Long Story Short: Andre Miller pays a touching tribute to Greg Oden by scoring 52 points, including 7 of Portland's 11 in the overtime period, to send the Mavericks packing and perhaps save the week for the Blazers.
I said in this week's Trailblazers.com Podcast that it appeared the Blazers' bag of miracles had run dry just when one or two would be handy. Obviously I hadn't looked carefully enough because Portland dug down deep in the sack tonight and pulled out a sweet, and much-needed, win against one of the best teams in the West on the road. Just when I think I'm out, they keep pulling me back in...
The game started out both briskly and well for the Blazers. The team made a concerted effort to get shots earlier in the clock than usual. Between that and quick feet getting down the floor the Blazers looked almost frisky. Though Dallas hit three shots to go up 6-0 at the very beginning of the night the Blazers, shooting instead of thinking, closed the gap quickly, tying the game around the 9:00 mark and pulling ahead in the quarter for good behind a brief flurry from Jerryd Bayless a few minutes later. The Blazers were still shooting jumpers but they came off of ball movement which meant the players were more open and the shots were, by and large, taken closer to the hoop than the ones that come off the dribble. A 20-footer is the inside limit of Portland's attempts in many quarters. In this period the 20-footers were long bombs. Dallas got its points from Dirk Nowitzki and Jason Terry but neither one of them looked as aggressive as Miller, Bayless, or LaMarcus Aldridge. Portland gets off to that crucial good start, 26-21 after one.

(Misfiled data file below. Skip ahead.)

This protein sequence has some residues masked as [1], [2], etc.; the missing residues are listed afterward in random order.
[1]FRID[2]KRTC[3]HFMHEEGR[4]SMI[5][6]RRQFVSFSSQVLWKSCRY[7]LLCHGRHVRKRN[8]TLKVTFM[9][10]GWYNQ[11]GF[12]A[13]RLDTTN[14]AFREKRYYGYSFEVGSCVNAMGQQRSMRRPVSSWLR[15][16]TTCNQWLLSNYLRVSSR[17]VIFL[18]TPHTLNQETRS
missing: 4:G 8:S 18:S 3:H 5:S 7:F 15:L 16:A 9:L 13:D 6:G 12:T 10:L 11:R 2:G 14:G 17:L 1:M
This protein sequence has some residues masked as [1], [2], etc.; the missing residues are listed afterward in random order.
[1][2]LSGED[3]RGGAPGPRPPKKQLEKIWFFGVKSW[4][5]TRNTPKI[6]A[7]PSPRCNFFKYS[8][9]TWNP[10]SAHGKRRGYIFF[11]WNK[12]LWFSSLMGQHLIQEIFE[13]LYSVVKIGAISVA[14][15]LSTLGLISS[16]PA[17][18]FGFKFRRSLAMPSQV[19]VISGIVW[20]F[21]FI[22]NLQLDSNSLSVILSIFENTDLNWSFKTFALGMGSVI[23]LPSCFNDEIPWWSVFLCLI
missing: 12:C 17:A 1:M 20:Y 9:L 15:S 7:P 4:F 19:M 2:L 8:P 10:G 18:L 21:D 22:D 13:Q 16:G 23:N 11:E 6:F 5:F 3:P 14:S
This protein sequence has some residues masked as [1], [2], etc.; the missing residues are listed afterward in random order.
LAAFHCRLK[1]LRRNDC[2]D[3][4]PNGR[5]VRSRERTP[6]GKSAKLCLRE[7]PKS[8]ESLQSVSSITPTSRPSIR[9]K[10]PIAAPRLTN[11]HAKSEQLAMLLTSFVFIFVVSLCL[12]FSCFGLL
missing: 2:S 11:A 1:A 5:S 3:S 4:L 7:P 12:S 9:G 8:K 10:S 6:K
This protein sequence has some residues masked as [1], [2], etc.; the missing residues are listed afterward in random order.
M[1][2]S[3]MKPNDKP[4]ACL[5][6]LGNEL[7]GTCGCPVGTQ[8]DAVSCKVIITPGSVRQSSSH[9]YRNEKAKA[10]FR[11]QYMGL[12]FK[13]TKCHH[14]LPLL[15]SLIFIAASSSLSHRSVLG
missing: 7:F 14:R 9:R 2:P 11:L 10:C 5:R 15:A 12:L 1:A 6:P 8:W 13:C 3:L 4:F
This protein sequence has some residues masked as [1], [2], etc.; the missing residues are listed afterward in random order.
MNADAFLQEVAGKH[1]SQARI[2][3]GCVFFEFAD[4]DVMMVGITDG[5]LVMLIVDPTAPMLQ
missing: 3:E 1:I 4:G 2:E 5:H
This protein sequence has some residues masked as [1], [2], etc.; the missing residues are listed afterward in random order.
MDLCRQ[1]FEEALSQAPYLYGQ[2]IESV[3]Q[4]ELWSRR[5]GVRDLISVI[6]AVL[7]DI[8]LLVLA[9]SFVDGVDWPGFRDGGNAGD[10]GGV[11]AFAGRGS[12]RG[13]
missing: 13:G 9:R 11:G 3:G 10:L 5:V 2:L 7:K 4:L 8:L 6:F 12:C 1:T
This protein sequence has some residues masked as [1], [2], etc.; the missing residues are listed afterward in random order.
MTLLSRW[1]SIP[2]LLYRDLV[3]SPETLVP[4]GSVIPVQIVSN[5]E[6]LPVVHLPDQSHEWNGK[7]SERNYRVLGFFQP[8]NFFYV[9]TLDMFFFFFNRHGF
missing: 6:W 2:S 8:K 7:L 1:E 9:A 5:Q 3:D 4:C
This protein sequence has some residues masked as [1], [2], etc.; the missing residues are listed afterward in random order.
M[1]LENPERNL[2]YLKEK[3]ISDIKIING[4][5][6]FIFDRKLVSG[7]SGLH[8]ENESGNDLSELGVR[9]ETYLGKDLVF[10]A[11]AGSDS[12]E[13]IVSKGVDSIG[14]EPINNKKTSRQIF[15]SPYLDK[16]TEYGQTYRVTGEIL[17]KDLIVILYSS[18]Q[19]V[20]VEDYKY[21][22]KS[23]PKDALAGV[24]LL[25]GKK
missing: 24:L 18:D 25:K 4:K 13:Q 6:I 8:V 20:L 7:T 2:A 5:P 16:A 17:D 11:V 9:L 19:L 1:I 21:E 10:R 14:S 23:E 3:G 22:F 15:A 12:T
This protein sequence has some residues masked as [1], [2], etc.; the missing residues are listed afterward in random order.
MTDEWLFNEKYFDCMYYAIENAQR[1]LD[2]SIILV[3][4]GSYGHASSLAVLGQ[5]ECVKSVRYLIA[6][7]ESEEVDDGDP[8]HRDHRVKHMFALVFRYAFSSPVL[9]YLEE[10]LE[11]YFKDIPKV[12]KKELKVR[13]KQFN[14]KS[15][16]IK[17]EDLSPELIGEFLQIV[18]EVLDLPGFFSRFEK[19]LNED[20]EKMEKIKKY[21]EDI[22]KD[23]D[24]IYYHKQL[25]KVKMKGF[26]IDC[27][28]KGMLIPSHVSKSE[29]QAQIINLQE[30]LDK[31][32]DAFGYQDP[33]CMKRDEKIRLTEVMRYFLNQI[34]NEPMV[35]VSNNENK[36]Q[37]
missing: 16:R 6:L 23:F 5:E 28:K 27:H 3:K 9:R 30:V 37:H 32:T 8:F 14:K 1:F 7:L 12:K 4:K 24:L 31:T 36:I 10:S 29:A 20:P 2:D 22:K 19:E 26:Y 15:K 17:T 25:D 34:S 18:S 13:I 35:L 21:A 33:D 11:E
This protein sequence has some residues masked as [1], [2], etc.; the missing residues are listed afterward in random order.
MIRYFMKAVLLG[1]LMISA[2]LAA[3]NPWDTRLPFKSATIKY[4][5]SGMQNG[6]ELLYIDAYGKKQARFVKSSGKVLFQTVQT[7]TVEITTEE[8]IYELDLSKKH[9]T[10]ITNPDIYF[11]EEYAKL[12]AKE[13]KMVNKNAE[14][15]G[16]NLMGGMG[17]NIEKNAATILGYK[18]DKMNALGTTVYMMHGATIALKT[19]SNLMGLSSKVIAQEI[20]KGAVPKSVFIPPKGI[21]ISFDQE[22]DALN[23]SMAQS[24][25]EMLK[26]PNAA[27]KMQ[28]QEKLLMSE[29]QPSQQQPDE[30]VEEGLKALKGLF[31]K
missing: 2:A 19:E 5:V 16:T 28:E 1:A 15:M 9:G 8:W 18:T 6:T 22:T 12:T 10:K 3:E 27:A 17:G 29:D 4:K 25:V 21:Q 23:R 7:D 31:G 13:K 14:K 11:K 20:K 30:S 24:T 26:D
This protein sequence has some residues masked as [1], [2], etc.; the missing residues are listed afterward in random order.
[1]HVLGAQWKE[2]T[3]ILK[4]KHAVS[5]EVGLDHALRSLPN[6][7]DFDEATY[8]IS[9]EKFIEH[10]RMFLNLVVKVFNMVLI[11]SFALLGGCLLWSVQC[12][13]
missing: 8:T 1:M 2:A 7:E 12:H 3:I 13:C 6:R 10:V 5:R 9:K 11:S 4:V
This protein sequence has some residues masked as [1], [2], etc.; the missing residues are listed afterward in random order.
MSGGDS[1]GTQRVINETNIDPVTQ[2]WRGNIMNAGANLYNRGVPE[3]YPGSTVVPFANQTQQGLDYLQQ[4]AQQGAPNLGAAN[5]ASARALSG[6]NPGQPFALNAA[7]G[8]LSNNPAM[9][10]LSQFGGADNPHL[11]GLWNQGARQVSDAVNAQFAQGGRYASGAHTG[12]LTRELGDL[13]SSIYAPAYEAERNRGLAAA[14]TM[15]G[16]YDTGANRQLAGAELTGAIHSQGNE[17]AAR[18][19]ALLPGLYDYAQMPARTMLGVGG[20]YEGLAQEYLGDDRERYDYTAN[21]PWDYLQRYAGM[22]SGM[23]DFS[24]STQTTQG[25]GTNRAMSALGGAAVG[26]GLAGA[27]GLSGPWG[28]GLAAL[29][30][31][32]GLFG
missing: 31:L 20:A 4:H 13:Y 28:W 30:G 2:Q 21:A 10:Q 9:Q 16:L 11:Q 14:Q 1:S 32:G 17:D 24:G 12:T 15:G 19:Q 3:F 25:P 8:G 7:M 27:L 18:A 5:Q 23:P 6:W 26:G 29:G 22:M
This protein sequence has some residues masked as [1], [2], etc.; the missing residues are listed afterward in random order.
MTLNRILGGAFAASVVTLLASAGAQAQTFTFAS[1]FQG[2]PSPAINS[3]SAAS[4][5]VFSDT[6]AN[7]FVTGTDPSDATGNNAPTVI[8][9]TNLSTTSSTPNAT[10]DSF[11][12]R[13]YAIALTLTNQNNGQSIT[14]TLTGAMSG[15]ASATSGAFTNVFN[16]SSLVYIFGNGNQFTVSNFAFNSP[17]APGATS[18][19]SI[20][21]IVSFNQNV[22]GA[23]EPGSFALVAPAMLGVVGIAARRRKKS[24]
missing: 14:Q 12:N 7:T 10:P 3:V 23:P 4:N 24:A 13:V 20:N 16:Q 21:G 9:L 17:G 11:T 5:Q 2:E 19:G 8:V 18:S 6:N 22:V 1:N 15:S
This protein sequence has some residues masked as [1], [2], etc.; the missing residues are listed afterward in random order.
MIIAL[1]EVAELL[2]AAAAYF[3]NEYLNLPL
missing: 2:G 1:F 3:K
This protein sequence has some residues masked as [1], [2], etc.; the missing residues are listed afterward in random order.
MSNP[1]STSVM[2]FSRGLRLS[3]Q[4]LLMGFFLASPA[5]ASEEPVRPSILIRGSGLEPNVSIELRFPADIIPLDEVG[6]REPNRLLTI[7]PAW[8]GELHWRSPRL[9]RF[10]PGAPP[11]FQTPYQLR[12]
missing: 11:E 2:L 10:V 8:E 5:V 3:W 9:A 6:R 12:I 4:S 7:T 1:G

Predictably the second quarter didn't go nearly as well offensively. Dallas clamped down a little bit, sure, but the injured Blazers have had problems fielding any kind of second unit that can score consistently. All of a sudden Portland was back in the plodding, late-clock, long-bomb offense. Dallas, meanwhile, decided that wings driving would be the best way to exploit Portland's defense. Lacking an inside-scoring big man, they were correct. Drew Gooden and Rodrigue Beaubois got a couple looks inside but the real Neato Bandito for the Mavs in the period was Josh Howard. He started abusing the Blazers, first receiving bounty from guys who had broken down their defenders and commanded help, then torching the net straight up once he had warmed to the game. He scored 15 in the quarter. The Blazers scored 18 as a team. Dallas heads into the locker room up 3, 47-44. It looked like Portland had their early hurrah and were ready to get swamped.